South Africa decides against mandatory access control

The South African government has decided not to make use of access control a mandatory feature of digital switchover in order to prevent further delays to the process.

The government said that “use of a control system” would not be a mandatory feature of digital switchover but that government-subsidised boxes would have an access control system to protect the government’s investment.

“To avoid challenges in implementing the digital migration programme, caused mainly by differences between broadcasters and also between some manufacturers, the use of a control system is not mandatory,” said the government’s revised policy statement. “However, the STBs will have a control system to protect government’s investment in the subsidised STB market and the local electronics industry and, with rapid technological changes, for future use by broadcasters who might not want to use it on implementation.”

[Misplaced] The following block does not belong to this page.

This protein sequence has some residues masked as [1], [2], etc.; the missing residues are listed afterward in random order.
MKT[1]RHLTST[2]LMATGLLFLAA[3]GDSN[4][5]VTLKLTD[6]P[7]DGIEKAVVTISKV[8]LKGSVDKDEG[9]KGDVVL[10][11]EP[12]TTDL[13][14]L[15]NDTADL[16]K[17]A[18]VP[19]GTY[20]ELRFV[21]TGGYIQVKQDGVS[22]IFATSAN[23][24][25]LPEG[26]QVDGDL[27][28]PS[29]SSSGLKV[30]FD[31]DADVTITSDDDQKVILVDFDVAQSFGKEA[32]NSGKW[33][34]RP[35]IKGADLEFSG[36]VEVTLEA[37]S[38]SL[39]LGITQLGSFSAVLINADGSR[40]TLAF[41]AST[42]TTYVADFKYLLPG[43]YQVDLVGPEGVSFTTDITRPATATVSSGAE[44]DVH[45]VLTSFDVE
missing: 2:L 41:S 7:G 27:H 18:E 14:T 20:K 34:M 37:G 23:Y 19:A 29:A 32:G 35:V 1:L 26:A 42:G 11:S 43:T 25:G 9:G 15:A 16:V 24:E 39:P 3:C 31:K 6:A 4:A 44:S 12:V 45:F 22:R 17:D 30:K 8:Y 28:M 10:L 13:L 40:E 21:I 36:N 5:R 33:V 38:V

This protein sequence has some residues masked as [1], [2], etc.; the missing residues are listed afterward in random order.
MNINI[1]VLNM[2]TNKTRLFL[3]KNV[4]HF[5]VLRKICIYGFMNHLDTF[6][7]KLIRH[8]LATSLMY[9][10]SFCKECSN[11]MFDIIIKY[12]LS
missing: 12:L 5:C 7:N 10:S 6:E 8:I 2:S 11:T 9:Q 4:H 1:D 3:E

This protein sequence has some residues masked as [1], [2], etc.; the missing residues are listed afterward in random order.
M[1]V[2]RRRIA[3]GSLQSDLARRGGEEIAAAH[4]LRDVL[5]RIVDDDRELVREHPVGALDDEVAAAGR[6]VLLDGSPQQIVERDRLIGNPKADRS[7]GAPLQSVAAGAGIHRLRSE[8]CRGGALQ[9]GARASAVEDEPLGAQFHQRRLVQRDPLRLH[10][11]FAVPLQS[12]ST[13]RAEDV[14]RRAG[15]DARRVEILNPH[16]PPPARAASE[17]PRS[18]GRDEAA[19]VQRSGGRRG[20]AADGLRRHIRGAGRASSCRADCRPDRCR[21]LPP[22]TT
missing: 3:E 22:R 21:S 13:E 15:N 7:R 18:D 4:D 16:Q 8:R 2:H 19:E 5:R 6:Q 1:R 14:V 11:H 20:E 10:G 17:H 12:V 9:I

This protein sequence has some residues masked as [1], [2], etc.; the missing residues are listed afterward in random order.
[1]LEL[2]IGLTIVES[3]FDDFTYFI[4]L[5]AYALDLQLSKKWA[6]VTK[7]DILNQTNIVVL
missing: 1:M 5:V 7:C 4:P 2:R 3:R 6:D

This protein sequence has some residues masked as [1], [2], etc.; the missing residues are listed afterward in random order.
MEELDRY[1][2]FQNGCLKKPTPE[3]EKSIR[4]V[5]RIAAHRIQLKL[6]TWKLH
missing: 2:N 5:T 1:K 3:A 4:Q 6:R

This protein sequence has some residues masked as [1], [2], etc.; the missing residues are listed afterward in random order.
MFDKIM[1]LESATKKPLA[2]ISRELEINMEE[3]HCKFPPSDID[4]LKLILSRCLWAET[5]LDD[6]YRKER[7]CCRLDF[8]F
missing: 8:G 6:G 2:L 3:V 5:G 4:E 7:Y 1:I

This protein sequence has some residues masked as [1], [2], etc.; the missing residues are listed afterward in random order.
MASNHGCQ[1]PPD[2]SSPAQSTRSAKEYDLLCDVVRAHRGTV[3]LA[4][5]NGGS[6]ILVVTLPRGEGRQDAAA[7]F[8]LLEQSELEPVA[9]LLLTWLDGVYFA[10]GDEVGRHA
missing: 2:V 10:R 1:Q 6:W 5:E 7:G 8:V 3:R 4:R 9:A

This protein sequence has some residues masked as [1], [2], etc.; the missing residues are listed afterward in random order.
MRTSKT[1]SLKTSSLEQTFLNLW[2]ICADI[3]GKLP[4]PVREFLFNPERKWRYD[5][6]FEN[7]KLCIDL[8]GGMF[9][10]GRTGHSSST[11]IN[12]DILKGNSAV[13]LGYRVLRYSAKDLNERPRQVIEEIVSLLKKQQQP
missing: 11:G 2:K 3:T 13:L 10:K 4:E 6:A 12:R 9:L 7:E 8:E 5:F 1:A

Broadcasters that want to use access control features on subsidised set-tops to deliver pay TV services will have to pay a fee to do so.

Digital broadcasting will begin in South Africa by April 1 next year, with the date for analogue switch-off yet to be determined. The DTT signal must cover 84% of the country’s population by the launch date, with areas that are difficult to cover being reached by DVB-S2-based satellite broadcasting.